Filmmakers, community thanked for helping ALS awareness

Dec. 20, 2010 at 6:20 a.m.

Editor, the Advocate:

I am sure the readers of this message will think that the Victoria Advocate is tooting its own horn. I hope they still publish this word of thanks knowing that I am under no compulsion to do so, nor am I an employee of the same. However, on behalf of the local, national and international communities of ALS patients: A tip of the hat to the Victoria Advocate for what was done in the production of the documentary film "Breadth of Hope."

Thanks first to Chris Cobler, the Victoria Advocate editor, who recognizing the need for awareness of the plight of ALS patients everywhere (especially right here in Victoria). Because he allowed the time and offered encouragement to Intern Videographer Drew Stewart and Reporter Erica Rodriguez to work on the documentary, "Breadth of Hope" was created.

I also would like to thank Drew Stewart for work he did, considering the 45 hours of filming, cutting that to 85 minutes and producing the film. Thanks also to Erica Rodriguez who started the whole thing with her excellent reporting of news in our community, plus her time spent with filming, asking just the right questions at the right times and helping Drew. These young people give me hope and restore my faith in the coming generation. I am proud of them and grateful I know them as individuals. The work they did, the time they spent, the love and care they had for those with ALS is phenomenal and greatly appreciated. Their effort has greatly increased the awareness of the plight of three ALS patients, their families, caregivers, support groups, faith communities and future patients here in Victoria.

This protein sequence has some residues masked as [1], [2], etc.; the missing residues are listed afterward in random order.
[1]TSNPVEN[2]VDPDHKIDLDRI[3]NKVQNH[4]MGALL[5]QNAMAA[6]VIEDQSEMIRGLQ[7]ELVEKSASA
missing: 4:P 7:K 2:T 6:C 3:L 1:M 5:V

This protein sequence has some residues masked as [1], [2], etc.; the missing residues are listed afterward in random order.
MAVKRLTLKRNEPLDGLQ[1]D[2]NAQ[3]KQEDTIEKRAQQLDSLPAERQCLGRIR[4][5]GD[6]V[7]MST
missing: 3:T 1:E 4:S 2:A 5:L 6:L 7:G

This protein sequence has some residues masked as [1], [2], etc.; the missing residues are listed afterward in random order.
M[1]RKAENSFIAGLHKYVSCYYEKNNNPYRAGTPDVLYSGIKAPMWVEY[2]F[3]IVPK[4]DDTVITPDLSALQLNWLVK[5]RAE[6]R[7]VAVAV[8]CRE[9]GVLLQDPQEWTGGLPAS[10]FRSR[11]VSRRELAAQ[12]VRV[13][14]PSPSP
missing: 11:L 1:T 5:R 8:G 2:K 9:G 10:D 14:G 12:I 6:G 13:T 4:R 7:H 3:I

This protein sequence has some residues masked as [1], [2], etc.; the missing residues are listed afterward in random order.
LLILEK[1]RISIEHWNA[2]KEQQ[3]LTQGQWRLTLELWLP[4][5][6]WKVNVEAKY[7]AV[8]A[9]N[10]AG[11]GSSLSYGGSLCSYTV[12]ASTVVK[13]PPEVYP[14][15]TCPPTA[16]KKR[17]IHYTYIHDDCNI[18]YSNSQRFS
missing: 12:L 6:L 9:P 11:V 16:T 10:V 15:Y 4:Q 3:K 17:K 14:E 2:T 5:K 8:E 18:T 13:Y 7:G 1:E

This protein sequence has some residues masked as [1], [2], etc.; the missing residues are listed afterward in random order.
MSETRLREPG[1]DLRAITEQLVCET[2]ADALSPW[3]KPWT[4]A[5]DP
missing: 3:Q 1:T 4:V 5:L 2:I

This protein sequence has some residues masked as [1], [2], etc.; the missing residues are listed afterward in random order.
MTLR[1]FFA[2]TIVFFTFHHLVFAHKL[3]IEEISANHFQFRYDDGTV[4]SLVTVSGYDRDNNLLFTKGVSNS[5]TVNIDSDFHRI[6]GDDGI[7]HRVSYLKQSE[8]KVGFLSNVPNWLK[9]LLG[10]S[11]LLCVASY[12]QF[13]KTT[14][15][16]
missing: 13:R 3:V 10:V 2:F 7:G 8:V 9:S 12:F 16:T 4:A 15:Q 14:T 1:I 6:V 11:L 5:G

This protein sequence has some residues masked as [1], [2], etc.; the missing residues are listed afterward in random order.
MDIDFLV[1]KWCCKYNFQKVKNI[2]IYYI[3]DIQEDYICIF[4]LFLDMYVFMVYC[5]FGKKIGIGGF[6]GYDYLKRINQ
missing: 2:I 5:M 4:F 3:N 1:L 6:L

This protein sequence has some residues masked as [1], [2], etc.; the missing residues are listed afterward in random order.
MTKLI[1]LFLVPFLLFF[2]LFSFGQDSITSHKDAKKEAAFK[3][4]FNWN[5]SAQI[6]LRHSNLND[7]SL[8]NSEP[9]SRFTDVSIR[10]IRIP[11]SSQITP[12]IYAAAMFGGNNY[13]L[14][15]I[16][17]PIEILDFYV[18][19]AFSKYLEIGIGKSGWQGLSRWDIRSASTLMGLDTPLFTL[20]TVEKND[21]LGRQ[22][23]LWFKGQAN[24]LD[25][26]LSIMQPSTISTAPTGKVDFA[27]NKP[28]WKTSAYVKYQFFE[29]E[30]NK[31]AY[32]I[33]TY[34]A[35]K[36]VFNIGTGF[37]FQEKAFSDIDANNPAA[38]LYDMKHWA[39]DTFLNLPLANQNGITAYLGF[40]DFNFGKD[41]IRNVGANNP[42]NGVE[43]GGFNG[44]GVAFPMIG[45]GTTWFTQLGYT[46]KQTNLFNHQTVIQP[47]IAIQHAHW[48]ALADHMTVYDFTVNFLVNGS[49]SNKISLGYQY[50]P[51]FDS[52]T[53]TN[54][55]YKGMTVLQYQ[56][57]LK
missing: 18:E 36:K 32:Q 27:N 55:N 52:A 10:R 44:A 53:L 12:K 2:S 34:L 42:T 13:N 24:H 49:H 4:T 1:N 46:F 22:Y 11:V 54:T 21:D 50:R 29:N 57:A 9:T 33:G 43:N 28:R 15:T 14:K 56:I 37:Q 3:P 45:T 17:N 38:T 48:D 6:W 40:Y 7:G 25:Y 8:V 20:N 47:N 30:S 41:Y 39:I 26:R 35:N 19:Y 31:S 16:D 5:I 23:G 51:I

I am pleased to write that the message of "Breadth of Hope" will multiply far beyond Victoria in the days, months and possibly years ahead. Information about the film is now going out to be advertised across the nation and internationally as the following entities use it: ALS TDI (ALS Technical Development Institute - a group involved in the research for a treatment and cure), ALSA (ALS association - a group for research, clinics, help and support of ALS patients and caregivers), and MDA/ALS (Muscular Dystrophy Association/ALS - a group also providing research, clinics, help and support for ALS and the other 42 diseases related to Muscular Dystrophy).

And a tribute of praise and thanks for all those involved in the production of the movie itself: Doctors, therapists, support personal, caregivers, families of ALS and ALS patients themselves. Plus a debt of gratitude and appreciation for the many involved in the first "Stroll, Roll 'n' Run." This could not have been done without the whole community of Victoria's support and care.

On behalf of the local ALS/MND Support Group, I thank you all.

Bill Hassel, Victoria



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